The Global Legal Entity Identifier Foundation (GLEIF) has linked up with digital trade finance platform Contour to drive take-up of the legal entity identifier (LEI).

As part of the partnership, Contour will integrate the LEI into its network, which it says will allow trading parties to benefit from improved data integrity and reliability, creating a more transparent trading environment.

“Standardisation of identity is an important step in enabling businesses to seamlessly participate in multiple, complementary trade networks without encountering administrative barriers,” says Aaron Seabrook, COO at Contour. “We believe in making trade finance more accessible by streamlining connections between trade participants. Our partnership with GLEIF will help us achieve this by equipping users of our network with the information they need to transact with confidence.”

Contour will also financially support parties that conduct trade transactions over its network to obtain an LEI – the cost for which differs between countries but is usually less than US$100, as well as build the identifier into its KYC processes.

“Contour will pay for the sign-up fees as part of our commitment to being inclusive and accessible to companies of all sizes,” Seabrook tells GTR. “We hope this will drive greater usage of LEIs and bring trust and transparency to the industry.”

Established in 2014 by the G20, the LEI is a unique, electronic, 20-digit standard identifier for parties in global financial transactions. Each LEI contains information about an entity’s ownership structure and thus answers the questions of ‘who is who’ and ‘who owns whom’.

A relatively simple solution, it tackles several compliance and risk issues. Essentially, as trade becomes more globalised, it has become increasingly difficult for businesses to accurately identify information related to the parties they trade with, particularly when it comes to counterparties that have subsidiaries or that do business under various names. The process of acquiring this information is often a complex task, requiring a significant investment in time, money and resources.

The LEI solves for this by enabling the identification of businesses with one unique code, that connects to annually verified business reference data and ownership structure information in a freely accessible online registry – the LEI Index. This can be quickly checked by anyone at any time, enabling organisations to know precisely who they are doing business with.

Support for the LEI has been growing in recent years. A 2019 study conducted by McKinsey found that its use could save the banking industry as much as US$4bn a year in client onboarding costs alone, while research carried out by the Asian Development Bank (ADB) in the same year concluded that the LEI was both affordable and easy to obtain by SMEs and large companies alike, and that its usage could contribute to closing the trade finance gap by making information about SMEs easier to come by.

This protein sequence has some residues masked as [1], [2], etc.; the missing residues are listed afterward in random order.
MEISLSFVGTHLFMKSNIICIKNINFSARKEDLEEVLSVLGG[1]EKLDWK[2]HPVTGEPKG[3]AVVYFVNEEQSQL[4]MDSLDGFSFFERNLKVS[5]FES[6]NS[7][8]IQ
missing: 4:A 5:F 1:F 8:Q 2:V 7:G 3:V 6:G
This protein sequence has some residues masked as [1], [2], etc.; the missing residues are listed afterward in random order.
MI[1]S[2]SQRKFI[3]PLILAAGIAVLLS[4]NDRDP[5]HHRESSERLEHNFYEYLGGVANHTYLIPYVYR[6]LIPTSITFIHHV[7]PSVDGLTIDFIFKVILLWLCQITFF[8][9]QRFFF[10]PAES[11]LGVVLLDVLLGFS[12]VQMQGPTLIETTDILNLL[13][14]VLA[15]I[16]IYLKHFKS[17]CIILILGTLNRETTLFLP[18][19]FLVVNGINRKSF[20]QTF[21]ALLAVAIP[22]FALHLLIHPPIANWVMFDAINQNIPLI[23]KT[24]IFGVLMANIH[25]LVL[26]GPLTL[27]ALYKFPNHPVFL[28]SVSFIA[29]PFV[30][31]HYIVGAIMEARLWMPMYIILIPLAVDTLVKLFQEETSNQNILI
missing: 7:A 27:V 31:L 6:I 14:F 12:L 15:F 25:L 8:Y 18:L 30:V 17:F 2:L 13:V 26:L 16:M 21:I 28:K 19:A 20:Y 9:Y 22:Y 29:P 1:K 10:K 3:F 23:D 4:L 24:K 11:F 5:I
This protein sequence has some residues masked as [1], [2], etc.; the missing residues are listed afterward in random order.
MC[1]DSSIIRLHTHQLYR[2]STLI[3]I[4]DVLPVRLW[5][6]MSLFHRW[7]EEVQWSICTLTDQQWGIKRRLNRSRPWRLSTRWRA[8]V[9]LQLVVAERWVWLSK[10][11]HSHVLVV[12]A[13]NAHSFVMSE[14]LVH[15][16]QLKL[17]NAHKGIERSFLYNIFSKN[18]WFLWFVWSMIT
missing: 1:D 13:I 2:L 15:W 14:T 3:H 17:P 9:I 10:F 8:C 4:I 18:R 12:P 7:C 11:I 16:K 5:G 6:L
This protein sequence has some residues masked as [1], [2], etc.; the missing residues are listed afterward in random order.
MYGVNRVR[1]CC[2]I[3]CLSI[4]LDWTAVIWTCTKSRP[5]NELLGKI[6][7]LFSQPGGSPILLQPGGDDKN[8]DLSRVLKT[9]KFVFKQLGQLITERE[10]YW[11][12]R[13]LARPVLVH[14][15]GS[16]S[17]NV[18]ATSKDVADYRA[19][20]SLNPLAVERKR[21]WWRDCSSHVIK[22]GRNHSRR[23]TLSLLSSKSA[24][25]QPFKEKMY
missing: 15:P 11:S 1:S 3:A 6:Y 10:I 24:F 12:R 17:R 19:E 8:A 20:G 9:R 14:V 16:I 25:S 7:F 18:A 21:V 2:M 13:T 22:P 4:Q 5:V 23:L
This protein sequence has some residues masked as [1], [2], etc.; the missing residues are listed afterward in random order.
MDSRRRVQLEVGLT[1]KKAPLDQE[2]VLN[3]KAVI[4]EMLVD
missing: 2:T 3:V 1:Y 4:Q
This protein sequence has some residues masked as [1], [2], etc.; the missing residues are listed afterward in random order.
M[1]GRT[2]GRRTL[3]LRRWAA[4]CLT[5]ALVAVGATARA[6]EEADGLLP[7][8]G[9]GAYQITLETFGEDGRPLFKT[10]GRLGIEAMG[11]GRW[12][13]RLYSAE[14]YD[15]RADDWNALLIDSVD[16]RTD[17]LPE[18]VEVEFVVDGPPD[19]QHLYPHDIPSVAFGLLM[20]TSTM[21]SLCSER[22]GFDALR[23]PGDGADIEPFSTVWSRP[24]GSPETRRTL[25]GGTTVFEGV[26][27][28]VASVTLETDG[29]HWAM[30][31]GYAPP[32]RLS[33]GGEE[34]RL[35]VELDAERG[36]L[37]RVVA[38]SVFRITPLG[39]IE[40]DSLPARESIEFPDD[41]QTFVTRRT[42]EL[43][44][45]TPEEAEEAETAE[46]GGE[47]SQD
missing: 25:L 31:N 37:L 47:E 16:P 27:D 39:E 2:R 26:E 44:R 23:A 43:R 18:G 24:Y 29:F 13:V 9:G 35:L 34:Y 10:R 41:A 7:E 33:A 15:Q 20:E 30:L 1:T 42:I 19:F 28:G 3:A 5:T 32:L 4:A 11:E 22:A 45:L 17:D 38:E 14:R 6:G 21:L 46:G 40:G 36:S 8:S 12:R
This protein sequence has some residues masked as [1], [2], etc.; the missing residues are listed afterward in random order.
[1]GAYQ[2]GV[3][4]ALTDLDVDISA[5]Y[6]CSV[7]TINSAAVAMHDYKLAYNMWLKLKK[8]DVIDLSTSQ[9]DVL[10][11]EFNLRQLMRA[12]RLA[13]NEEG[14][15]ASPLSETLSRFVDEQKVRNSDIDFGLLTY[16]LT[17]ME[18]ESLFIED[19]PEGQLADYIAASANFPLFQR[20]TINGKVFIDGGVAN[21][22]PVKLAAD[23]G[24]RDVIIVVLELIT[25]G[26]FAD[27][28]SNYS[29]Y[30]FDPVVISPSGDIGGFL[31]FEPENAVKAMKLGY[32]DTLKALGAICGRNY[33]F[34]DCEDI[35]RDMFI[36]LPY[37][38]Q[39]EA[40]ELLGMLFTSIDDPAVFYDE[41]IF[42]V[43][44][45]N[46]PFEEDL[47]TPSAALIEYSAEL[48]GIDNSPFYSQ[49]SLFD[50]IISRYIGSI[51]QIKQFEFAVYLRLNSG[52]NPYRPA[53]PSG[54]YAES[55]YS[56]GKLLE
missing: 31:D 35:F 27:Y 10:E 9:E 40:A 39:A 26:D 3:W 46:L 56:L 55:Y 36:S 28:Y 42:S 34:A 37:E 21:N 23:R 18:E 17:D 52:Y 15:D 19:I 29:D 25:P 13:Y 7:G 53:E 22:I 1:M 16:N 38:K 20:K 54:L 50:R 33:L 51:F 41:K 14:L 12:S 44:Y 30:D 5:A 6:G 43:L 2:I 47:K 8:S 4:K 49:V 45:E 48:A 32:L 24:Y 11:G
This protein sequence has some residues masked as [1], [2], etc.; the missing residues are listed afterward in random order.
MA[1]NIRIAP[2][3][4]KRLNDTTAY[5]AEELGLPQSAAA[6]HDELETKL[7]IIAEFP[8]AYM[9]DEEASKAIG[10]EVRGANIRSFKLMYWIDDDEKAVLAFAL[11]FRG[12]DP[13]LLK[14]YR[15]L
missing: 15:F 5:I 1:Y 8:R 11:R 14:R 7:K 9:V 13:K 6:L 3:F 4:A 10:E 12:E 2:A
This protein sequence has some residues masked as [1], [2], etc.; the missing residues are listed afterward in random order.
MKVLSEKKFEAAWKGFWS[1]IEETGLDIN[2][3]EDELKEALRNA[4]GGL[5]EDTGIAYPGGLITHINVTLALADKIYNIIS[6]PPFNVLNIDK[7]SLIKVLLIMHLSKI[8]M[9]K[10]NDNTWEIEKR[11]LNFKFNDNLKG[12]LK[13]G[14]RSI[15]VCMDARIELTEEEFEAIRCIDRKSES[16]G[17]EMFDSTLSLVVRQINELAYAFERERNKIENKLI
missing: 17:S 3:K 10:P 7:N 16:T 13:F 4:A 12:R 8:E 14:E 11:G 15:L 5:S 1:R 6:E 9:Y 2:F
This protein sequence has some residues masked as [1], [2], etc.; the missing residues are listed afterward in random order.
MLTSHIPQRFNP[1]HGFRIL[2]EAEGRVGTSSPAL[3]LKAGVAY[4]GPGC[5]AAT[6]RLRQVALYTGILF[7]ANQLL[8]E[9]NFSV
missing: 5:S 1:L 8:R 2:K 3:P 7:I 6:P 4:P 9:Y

Last year, JP Morgan became the first validation agent in the LEI system, after the role was created by GLEIF to drive adoption. This enables JP Morgan to directly embed LEI issuance into its usual client onboarding processes, which it said at the time would increase the number of LEI registrations.

However, take-up remains sluggish, with the current number of LEI registrations at just 1.88 million, up from approximately 1.7 million at the end of last year. To put that figure into perspective, in the UK alone, there are around 6 million private sector businesses, according to government data. With GLEIF saying that its current quarterly growth rate for LEI registrations is 3.3%, the end goal of issuing each legal entity in the world with an identifier remains very far off.

Last week, the International Chamber of Commerce (ICC) published a report finding that trade across the G7 could increase by US$9tn in the next five years if the industry reaches full digitalisation, and explicitly named the LEI as a “building block for successful future trade”. It called for greater incentives to encourage more SMEs to use LEIs and scale up the system, arguing that the identification code is necessary if companies are to “capitalise on the benefits of a fully digitalised trade ecosystem”.

With partnerships such as this latest one with Contour, GLEIF hopes to see an uptick in adoption. Stephan Wolf, CEO of GLEIF, says: “Increasing LEI volumes in trade finance and broadening their usage in the supply chain will solve the issue of trust in financial transactions globally. Verified legal entity identification, which can only be realised universally across international borders by LEI usage, is a core component of a well-functioning global supply chain ecosystem.”

For now, Contour says it will continue to deepen its use of LEI in the coming months, working with its partners on new APIs, and collaborating on the GLEIF-led Verifiable LEI (vLEI) initiative. A GLEIF spokesperson tells GTR that the non-profit is open to any further partnerships across all industries.